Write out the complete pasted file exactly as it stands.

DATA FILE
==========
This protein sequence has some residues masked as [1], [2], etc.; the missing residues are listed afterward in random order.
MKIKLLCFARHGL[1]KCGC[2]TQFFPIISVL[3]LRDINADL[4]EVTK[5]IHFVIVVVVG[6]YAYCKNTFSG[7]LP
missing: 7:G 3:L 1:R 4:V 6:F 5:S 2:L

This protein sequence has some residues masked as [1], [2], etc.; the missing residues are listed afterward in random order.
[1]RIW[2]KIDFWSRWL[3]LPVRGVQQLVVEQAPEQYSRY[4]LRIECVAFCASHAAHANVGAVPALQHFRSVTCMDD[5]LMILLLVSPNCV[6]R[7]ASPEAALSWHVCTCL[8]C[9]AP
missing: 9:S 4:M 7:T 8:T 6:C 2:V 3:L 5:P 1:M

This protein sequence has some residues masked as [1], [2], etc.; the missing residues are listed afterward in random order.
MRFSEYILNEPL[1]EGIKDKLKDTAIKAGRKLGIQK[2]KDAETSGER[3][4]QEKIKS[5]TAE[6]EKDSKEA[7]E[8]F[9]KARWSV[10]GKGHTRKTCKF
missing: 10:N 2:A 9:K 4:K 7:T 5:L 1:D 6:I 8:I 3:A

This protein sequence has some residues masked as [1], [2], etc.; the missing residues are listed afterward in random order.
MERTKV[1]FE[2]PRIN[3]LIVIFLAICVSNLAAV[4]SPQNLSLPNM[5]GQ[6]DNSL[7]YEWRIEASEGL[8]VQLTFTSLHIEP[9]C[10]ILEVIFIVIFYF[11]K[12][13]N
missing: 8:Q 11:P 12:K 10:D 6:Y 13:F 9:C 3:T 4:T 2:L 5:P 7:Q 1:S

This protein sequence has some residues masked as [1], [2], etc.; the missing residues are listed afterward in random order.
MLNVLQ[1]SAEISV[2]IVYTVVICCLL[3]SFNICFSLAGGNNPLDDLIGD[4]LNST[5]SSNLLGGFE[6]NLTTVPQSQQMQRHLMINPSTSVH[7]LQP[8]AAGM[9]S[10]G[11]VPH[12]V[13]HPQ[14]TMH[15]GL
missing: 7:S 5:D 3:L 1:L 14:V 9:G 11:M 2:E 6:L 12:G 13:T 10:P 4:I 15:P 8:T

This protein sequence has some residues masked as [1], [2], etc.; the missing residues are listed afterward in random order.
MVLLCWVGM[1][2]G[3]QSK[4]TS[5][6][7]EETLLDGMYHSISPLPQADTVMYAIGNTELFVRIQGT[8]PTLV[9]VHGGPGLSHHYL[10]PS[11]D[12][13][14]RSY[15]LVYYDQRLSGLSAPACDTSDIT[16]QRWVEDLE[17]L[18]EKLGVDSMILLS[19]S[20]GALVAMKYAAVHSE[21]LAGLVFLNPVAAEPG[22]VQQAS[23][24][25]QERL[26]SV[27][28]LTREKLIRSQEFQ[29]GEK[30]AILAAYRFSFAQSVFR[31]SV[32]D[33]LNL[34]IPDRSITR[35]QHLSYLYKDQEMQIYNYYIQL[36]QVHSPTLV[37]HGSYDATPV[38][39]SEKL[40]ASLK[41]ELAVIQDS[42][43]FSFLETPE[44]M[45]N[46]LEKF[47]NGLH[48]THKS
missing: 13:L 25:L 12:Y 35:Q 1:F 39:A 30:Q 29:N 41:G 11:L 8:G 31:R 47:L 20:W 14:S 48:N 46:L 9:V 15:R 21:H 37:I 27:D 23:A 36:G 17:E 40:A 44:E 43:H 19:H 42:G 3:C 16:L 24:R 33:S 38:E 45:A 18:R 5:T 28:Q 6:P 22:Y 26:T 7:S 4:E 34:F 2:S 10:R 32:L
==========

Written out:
This protein sequence has some residues masked as [1], [2], etc.; the missing residues are listed afterward in random order.
MKIKLLCFARHGL[1]KCGC[2]TQFFPIISVL[3]LRDINADL[4]EVTK[5]IHFVIVVVVG[6]YAYCKNTFSG[7]LP
missing: 7:G 3:L 1:R 4:V 6:F 5:S 2:L

This protein sequence has some residues masked as [1], [2], etc.; the missing residues are listed afterward in random order.
[1]RIW[2]KIDFWSRWL[3]LPVRGVQQLVVEQAPEQYSRY[4]LRIECVAFCASHAAHANVGAVPALQHFRSVTCMDD[5]LMILLLVSPNCV[6]R[7]ASPEAALSWHVCTCL[8]C[9]AP
missing: 9:S 4:M 7:T 8:T 6:C 2:V 3:L 5:P 1:M

This protein sequence has some residues masked as [1], [2], etc.; the missing residues are listed afterward in random order.
MRFSEYILNEPL[1]EGIKDKLKDTAIKAGRKLGIQK[2]KDAETSGER[3][4]QEKIKS[5]TAE[6]EKDSKEA[7]E[8]F[9]KARWSV[10]GKGHTRKTCKF
missing: 10:N 2:A 9:K 4:K 7:T 5:L 1:D 6:I 8:I 3:A

This protein sequence has some residues masked as [1], [2], etc.; the missing residues are listed afterward in random order.
MERTKV[1]FE[2]PRIN[3]LIVIFLAICVSNLAAV[4]SPQNLSLPNM[5]GQ[6]DNSL[7]YEWRIEASEGL[8]VQLTFTSLHIEP[9]C[10]ILEVIFIVIFYF[11]K[12][13]N
missing: 8:Q 11:P 12:K 10:D 6:Y 13:F 9:C 3:T 4:T 2:L 5:P 7:Q 1:S

This protein sequence has some residues masked as [1], [2], etc.; the missing residues are listed afterward in random order.
MLNVLQ[1]SAEISV[2]IVYTVVICCLL[3]SFNICFSLAGGNNPLDDLIGD[4]LNST[5]SSNLLGGFE[6]NLTTVPQSQQMQRHLMINPSTSVH[7]LQP[8]AAGM[9]S[10]G[11]VPH[12]V[13]HPQ[14]TMH[15]GL
missing: 7:S 5:D 3:L 1:L 14:V 9:G 11:M 2:E 6:L 12:G 13:T 10:P 4:I 15:P 8:T

This protein sequence has some residues masked as [1], [2], etc.; the missing residues are listed afterward in random order.
MVLLCWVGM[1][2]G[3]QSK[4]TS[5][6][7]EETLLDGMYHSISPLPQADTVMYAIGNTELFVRIQGT[8]PTLV[9]VHGGPGLSHHYL[10]PS[11]D[12][13][14]RSY[15]LVYYDQRLSGLSAPACDTSDIT[16]QRWVEDLE[17]L[18]EKLGVDSMILLS[19]S[20]GALVAMKYAAVHSE[21]LAGLVFLNPVAAEPG[22]VQQAS[23][24][25]QERL[26]SV[27][28]LTREKLIRSQEFQ[29]GEK[30]AILAAYRFSFAQSVFR[31]SV[32]D[33]LNL[34]IPDRSITR[35]QHLSYLYKDQEMQIYNYYIQL[36]QVHSPTLV[37]HGSYDATPV[38][39]SEKL[40]ASLK[41]ELAVIQDS[42][43]FSFLETPE[44]M[45]N[46]LEKF[47]NGLH[48]THKS
missing: 13:L 25:L 12:Y 35:Q 1:F 39:A 30:Q 29:N 41:G 11:L 8:G 31:R 47:L 20:W 14:S 48:N 46:L 9:V 15:R 21:H 37:I 27:D 23:A 36:G 17:E 40:A 44:E 43:H 19:H 42:G 3:C 16:L 24:R 33:S 38:E 45:A 18:R 5:T 28:Q 6:P 22:Y 26:T 7:S 4:E 34:F 2:S 10:R 32:L